There's a Road to Everywhere Except Where You Came From
by Bryan Charles
I came upon this book because a customer, Brendan, told me about Open City Magazines and Books. Fortunately I didn't realize it was a memoir until after I ordered it because I'm just not big on reading about other people's dysfunctional families or inspirational lives. The former is embarrassing, creepy and vengeful, the latter narcissistic and self-serving.
But there's always an exception like this truly amazing book which is not about abuse and blame but about the making of a writer who moves from the Midwest and ends up working at the WTC on 9/11.
It's spare and beautiful writing. Like the high points of a journal written by someone who is a terrific writer and editor and brutally honest about himself. He's a sentimental guy who loves women and desperately wants to be a "writer." But when he writes (sharing details) about being really, really desperate to find a bathroom in NYC or not quite making it with a lovely Muslim woman, or doing a sting operation to find out which colleague at Morgan Stanley is complusively filling toilets with toilet paper, or when he's so jealous of a talented and fortunate writer friend that he can't bring himself to keep their date and he actually emails this person to admit his jealousy, that's when I loved this guy.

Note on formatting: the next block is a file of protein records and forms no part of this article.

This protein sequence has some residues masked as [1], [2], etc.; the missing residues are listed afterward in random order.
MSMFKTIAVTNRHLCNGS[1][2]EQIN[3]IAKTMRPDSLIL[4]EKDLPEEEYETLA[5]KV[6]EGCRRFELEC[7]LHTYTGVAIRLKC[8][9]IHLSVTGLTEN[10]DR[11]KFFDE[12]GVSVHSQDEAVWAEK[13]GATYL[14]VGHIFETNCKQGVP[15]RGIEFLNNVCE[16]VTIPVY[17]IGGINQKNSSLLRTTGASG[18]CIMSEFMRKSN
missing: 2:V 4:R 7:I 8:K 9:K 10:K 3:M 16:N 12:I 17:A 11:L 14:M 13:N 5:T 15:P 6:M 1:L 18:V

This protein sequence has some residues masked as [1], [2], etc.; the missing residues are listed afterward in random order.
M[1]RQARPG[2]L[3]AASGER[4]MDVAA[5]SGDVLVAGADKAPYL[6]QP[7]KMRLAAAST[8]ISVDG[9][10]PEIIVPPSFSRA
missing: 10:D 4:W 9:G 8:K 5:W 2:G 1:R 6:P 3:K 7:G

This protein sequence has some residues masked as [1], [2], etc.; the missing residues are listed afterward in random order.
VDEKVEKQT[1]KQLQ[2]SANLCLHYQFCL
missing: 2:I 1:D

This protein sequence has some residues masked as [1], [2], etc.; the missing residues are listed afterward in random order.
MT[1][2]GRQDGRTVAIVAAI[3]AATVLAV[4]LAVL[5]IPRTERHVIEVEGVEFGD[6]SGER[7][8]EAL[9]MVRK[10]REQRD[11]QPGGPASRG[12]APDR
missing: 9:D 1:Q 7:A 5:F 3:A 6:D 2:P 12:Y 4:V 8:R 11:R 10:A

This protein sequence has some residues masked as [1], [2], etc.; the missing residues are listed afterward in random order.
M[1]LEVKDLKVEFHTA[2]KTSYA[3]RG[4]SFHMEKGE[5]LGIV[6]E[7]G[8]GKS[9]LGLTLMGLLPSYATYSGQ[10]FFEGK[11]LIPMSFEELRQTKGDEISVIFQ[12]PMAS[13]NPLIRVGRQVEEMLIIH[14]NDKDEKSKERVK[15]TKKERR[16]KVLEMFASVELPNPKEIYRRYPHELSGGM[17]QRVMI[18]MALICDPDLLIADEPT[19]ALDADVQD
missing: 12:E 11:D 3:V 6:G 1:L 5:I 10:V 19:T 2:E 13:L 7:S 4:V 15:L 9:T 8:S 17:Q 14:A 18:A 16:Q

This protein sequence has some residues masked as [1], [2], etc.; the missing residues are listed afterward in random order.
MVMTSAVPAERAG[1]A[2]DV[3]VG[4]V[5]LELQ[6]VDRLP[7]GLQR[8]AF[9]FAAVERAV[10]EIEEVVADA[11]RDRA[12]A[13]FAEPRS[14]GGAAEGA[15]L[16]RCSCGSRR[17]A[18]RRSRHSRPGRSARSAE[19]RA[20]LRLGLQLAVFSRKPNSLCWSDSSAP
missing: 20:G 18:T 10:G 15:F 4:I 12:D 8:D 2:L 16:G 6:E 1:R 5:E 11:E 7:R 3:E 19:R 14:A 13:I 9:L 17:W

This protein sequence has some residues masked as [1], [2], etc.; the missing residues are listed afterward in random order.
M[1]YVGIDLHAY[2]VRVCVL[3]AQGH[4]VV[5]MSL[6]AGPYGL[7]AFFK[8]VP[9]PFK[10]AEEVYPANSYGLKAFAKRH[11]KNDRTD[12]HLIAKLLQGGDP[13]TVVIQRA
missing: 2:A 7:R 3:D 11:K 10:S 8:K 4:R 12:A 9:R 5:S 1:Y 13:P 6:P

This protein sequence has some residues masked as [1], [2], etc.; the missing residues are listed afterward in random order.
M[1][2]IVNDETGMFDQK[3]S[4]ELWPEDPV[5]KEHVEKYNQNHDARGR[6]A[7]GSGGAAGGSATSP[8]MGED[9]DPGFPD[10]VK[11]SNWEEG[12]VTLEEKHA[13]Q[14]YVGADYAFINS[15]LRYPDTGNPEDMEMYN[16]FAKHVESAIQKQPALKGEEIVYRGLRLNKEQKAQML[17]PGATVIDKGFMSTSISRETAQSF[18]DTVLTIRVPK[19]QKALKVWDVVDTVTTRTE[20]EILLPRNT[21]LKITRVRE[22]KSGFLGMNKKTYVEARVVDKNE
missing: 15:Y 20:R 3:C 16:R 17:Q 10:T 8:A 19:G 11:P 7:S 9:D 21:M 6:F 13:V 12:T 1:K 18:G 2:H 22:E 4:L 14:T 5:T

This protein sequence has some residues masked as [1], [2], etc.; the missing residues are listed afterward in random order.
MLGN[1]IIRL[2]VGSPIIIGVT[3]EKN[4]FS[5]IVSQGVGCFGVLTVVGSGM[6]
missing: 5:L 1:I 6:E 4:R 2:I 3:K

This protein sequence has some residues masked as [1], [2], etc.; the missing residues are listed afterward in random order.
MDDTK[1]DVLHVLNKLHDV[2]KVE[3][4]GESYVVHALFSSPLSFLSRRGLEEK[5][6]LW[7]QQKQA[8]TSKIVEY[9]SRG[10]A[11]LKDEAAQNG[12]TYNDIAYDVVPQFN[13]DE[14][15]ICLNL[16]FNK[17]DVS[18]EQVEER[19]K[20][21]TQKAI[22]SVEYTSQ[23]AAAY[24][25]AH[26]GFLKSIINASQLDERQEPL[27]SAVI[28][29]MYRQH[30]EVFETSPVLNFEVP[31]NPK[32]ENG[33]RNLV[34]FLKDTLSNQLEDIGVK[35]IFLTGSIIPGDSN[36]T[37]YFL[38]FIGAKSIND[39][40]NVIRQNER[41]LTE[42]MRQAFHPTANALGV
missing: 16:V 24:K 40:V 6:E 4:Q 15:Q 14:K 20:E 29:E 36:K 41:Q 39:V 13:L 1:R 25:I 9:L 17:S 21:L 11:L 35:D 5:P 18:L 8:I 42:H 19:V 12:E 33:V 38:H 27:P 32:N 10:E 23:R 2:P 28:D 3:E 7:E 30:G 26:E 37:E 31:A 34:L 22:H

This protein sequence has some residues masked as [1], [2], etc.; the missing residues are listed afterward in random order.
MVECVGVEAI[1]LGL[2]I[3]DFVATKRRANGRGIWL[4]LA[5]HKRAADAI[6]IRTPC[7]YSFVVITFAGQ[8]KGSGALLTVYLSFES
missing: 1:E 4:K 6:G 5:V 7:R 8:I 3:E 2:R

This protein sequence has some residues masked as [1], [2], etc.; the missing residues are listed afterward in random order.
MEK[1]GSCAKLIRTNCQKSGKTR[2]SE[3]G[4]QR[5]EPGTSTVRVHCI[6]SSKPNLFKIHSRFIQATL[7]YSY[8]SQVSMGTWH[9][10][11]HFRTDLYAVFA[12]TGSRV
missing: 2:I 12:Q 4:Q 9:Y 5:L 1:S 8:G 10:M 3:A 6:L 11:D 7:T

I'm a sucker for workplace writing, whether it be Studs Terkel (please read Working or give it to a teenager or young adult) or the dark, dark Japanese mystery Out by Natsuo Kirino, or Bartleby the Scrivener by Melville, or Down and Out in Paris and London by George Orwell.
Bryan Charles captures what it's like to work in a job you hate but keep for the financial perks. And then, 9/11 changes all that.
I highly recommend this book. Let us know if you'd like to order a copy.